Terrorism: from London to Iran, getting through the crisis in Qatar

Thursday, 08 June 2017 08:32
Rate this item
(0 votes)



by Nicolamaria Coppola
EPOS Insights


For the third time in less than three months, UK has experienced a terrorist attack. Seven people were killed and dozens injured when three men - later shot by the police - rammed pedestrians at London Bridge and randomly knifed people at Borough Market, in the heart of the British capital. Last March, a man drove a car into pedestrians on Westminster Bridge  and a bomb at Ariana Grande concert in Manchester exploded two weeks ago. Daesh has claimed responsibility for the three deadly terrorist attacks in the Kingdom, and the jihadist group has pledged that new attacks against the so-called kafir, the infidels, will take place in the weeks to come.

The London Bridge attack can be seen as the new face of the global terrorist threat. This kind of attack does not involve a 9/11-style plan, with a detailed planning, cryptic communications, and huge transfer of money to make the attack possible. Instead, it is a small-scale attack, a “hand-made” attack, where the actors involved, the terrorists, use low-tech methods and common instruments and tools such as knives, blades, cars, vans and so on.

The basic mode of attack used in London can be easily carried out by anyone without any direction from experienced militants. One simply needs a car, a knife, and the willingness to kill - and to die, for instance - for his/her beliefs. These kind of terrorists are lone wolves, and it is very difficult to find them and to predict their movements and intentions. There is no conventional and standard profile for lone wolf terrorists: they come from all sorts of ethnic, class, and social backgrounds. Unlike most terrorists, they do not seem to have a deep and sincere belief in a radical ideology.

A crucial issue that needs to be emphasised is that all members of a terrorist organisation are not driven by ideology. There are instances in which professionals such as technicians, engineers and doctors are attracted to the organisation by the lure of money. The ordinary members of the group, even though driven by religious ideology, are, in many cases, paid monthly salaries. There are reports of lump sum being paid to the cadres for carrying out suicide attacks.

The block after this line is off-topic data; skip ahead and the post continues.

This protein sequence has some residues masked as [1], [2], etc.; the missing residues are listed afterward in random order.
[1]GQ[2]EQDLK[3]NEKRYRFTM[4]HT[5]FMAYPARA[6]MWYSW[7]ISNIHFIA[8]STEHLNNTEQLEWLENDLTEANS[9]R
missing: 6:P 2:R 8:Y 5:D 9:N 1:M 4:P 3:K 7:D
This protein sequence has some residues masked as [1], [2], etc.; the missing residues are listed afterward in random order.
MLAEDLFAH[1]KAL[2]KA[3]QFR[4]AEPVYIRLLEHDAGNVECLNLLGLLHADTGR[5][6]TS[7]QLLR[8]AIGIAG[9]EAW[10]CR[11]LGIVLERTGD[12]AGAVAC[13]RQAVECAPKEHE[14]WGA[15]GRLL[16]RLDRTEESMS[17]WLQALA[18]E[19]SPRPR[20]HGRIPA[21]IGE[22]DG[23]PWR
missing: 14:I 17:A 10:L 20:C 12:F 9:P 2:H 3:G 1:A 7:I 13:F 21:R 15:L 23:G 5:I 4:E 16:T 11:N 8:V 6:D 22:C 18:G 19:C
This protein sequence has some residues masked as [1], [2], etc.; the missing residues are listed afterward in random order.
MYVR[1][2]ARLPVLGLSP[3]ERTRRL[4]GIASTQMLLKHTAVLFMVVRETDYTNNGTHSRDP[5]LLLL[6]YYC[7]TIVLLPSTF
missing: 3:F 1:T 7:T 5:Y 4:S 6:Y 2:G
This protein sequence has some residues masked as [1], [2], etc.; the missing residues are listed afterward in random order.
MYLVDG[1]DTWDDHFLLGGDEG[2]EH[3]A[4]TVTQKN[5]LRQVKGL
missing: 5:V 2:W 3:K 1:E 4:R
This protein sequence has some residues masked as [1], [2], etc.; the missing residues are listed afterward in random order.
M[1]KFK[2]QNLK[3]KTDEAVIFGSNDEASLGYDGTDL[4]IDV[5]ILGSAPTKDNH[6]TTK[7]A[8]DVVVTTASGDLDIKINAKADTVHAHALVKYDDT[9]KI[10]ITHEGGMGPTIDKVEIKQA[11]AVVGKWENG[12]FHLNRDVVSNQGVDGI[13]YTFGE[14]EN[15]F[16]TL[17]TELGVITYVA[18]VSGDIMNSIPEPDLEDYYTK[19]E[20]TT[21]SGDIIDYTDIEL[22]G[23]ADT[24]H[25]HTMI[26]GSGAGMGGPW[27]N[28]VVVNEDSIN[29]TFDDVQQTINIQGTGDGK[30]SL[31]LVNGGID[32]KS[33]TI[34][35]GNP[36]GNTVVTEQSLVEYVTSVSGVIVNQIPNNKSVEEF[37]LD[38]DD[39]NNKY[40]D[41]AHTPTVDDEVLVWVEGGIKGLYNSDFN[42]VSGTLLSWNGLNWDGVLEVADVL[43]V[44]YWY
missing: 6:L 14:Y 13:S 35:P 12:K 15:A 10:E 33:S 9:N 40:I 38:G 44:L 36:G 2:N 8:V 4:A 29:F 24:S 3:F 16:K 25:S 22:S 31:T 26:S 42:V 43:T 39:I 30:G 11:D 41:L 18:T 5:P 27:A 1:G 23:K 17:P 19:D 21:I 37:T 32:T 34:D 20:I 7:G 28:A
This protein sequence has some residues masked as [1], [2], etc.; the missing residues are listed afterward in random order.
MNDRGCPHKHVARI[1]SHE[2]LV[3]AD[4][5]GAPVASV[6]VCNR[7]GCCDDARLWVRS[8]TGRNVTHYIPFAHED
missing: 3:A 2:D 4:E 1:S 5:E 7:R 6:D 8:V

The crucial issue remains that the financers of terrorist activities need to be identified. These donors provide huge funds in the name of charity to sustain the terrorist organisations and their activities.

Recently, the name of Saudi Arabia has figured in promoting radical variety of Islam in other countries. Called Wahabbism, this extremist version of Islam has not only been embraced by Al Qaeda, the Talibans, Daesh, and the Al-Nusra Front, but by almost all radical groups across the globe. Nevertheless, Saudi Arabia is rejecting any links with the terrorist networks, and it is accusing Qatar of promoting, supporting and financing jihadism, especially Daesh. Qatar has denied Saudi accusations, but six Arab states, Saudi Arabia, for instance, Egypt, the United Arab Emirates, Bahrain, Yemen, Libya and the Maldives have all severed diplomatic ties with the Gulf kingdom. The decision to cut ties probably has more to do with irritation over the rising political influence of Qatar in the Gulf, the Arabian Peninsula and the Middle East.